# Postscript to the Report on Weights and Measures, 10 January 1791

Postscript to the Report on Weights and Measures

Postscript.

It is scarcely necessary to observe that the measures, Weights, and Coins, proposed in the preceding report, will be derived altogether from mechanical operations; viz: A rod, vibrating seconds, divided into five equal parts, one of these subdivided, and multiplied, decimally, for every measure of length, surface and capacity, and these last filled with water, to determine the weights and coins. The Arithmetical estimates in the report were intended only to give an idea of what the new measures, weights, and coins would be nearly, when compared with the old. The length of the standard or second rod therefore was assumed, from that of the pendulum; and as there have been small differences in the estimates of the pendulum by different persons, that of Sir Isaac Newton was taken, the highest authority the world has yet known. But if even he has erred, the measures, weights, and coins proposed will not be an Atom the more or less. In cubing the new foot, which was estimated at .978728 of an English foot, or 11.744736 English inches, an arithmetical error of an unit happened in the fourth column of decimals, and was repeated in another line in the sixth column, so as to make the result one ten thousandth, and one millionth of a foot too much. The thousandth part of this error (about one ten millionth of a foot) consequently fell on the metre of measure, the ounce weight, and the unit of money. In the last it made a difference of about the twenty fifth part of a grain Troy in weight, or the ninety third of a cent in value. As it happened, this error was on the favorable side, so that the detection of it approximates our estimate of the new unit exactly that much nearer to the old, and reduces the difference between them to 34 instead of 38 hundredths of a grain Troy; that is to say, the money unit, instead of 375.64 Troy grains of pure silver, as established heretofore, will now be 375.98934306 grains, as far as our knowledge of the length of the second pendulum enables us to judge: and the current of authorities since Sir Isaac Newton's time gives reason to believe that his estimate is more probably above than below the truth: consequently future corrections of it will bring the estimate of the new unit still nearer to the old.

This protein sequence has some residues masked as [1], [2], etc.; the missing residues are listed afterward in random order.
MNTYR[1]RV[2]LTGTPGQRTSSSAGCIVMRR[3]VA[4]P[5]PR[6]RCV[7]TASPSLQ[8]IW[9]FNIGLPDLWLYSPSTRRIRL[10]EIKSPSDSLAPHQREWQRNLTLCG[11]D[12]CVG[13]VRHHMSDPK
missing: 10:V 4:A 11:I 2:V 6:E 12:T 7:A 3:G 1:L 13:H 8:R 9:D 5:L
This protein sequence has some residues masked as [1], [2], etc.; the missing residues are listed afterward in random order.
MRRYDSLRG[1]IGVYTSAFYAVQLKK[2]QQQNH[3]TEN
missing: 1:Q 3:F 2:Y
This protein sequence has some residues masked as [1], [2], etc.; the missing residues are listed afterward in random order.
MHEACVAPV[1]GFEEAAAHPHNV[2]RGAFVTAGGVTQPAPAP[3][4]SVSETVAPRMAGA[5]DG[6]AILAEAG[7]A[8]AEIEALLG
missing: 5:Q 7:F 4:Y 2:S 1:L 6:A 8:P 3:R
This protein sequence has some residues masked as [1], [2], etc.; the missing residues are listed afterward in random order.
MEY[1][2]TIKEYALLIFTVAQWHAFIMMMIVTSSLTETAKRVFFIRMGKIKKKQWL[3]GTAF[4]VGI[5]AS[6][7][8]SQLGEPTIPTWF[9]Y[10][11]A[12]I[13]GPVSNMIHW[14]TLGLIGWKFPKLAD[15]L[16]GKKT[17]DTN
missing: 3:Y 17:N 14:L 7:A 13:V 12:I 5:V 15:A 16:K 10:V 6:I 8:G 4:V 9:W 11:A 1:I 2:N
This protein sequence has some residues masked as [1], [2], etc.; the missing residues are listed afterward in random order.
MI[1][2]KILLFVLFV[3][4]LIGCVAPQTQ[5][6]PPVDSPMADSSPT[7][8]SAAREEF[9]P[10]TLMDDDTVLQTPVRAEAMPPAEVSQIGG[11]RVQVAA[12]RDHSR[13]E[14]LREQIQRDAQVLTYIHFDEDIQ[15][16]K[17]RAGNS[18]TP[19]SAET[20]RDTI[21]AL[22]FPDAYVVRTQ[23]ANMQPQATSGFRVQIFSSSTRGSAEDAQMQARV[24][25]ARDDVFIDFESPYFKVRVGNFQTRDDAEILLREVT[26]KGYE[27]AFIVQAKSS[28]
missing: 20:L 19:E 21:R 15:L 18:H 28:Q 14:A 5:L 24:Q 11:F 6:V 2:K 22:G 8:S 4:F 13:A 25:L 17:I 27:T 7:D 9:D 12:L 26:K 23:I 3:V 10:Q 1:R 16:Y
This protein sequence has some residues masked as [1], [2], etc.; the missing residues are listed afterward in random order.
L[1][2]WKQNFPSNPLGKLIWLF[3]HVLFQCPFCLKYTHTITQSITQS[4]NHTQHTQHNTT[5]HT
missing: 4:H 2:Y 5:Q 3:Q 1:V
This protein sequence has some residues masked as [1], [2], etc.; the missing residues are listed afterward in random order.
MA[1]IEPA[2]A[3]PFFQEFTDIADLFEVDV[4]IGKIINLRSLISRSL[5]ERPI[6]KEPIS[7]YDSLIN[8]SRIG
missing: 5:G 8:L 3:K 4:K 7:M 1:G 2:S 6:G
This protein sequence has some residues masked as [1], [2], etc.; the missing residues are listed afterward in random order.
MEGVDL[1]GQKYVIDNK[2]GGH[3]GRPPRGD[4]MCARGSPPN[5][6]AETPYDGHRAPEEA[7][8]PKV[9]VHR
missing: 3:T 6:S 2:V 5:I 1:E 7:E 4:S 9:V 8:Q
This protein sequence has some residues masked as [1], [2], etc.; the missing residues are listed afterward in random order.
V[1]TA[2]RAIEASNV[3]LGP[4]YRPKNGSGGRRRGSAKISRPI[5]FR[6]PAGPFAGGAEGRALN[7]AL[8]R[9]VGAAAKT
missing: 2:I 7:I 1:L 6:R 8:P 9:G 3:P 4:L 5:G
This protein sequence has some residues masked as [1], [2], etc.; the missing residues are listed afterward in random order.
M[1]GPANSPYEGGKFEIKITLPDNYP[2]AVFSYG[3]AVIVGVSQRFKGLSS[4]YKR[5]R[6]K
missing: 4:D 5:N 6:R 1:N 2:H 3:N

The numbers in which the arithmetical error before mentioned shewed itself in the table, at the end of the report, have been rectified, and the table reprinted.

The head of superficial measures in the last part of the report, is thought to be not sufficiently developed. It is proposed that the rood of land, being 100 feet square (and nearly a quarter of the present Acre) shall be the unit of land measure. This will naturally be divided into *tenths*, and *hundredths*, the latter of which will be a square decad. Its multiples will also, of course, be *tens*, which may be called double Acres, and *hundreds* which will be equal to a square furlong each. The surveyor's chain should be composed of 100 links of one foot each.

Thomas Jefferson,

Secretary of State

January 10, 1791.

FC (DNA: RG 59, SDR). Printed text (DLC: TJ Papers, 65: 11262–5); consisting only of p. 47–[53] of the *Report* (N.Y., Childs & Swaine, 1791; Evans No. 23910) and, in addition to the postscript, containing the table reprinted. PrC of Tr (DLC: TJ Papers, 65: 11258–60); in the hand of George Taylor, except for date at end in TJ's hand, without signature: “Jan. 10. 1791.”